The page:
Martin Scorsese reveals Lou Reed auditioned for ‘The Last Temptation of Christ’ but David Bowie got it instead
Martin Scorsese has revealed that Velvet Underground frontman Lou Reed auditioned for a role in his 1988 film The Last Temptation of Christ but was edged out by David Bowie.
The film, which was written by Paul Schrader, is an adaptation of Nikos Kazantzakis’ controversial 1955 novel and stars the likes of Willem Dafoe, Harvey Keitel, Barbara Hershey, Harry Dean Stanton and, of course, David Bowie.
Shot entirely in Morocco, the film depicts the life of Jesus Christ and his struggle with various forms of temptation. The project, given a big budget for Scorsese to work with, suffered numerous setbacks in pre-production with a number of casting reworks due to repeated breakdowns in negotiations. While Dafoe’s performance as Christ garnered positive reviews, he only landed the role after Aidan Quinn passed on the job. Likewise, with the role of Pontius Pilate, musician Sting had initially been lined up before he decided not to be involved which resulted in Bowie being included.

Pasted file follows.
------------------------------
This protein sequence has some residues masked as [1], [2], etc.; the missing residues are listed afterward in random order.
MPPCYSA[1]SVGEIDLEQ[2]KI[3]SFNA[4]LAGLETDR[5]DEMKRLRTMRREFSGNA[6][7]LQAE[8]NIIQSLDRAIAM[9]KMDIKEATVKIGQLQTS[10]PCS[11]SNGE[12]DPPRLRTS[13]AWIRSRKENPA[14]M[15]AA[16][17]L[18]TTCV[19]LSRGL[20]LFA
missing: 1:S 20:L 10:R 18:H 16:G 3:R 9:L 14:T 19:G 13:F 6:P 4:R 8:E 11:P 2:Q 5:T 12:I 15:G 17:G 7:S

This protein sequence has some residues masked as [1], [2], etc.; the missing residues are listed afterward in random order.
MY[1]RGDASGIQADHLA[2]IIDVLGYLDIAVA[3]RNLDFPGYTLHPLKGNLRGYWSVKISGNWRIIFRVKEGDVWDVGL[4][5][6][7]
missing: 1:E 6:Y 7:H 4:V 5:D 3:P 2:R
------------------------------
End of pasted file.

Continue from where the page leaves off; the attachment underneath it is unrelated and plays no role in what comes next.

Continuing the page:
If the upheaval wasn’t difficult enough for the production team, Scorsese was tasked with the tricky predicament of picking between two close friends in his casting decision as Lou Reed and Bowie auditioned for the same part. “Lou and I got to know each other over the years,” the director revealed in a new article for The Guardian. “I was so touched when he wrote a song about me and Sam Shepard on his 1984 album New Sensations – actually, it was about our work and how much it meant to him.
“In 1987, he auditioned for the role of Pontius Pilate in my film The Last Temptation of Christ, but his old friend David Bowie ended up playing the part,” Scorsese added.
The filmmaker would go on to explain that while his and Reed’s paths would cross numerous times in the years that followed, they were unable to turn their friendship into a working relationship: “In the 90s, we tried to get a film made based on Dirty Boulevard from Lou’s album New York, from a script by Reinaldo Povod, who had written a play called Cuba and His Teddy Bear with Bob De Niro and who later passed away at a very young age. We were never able to get that picture into production.”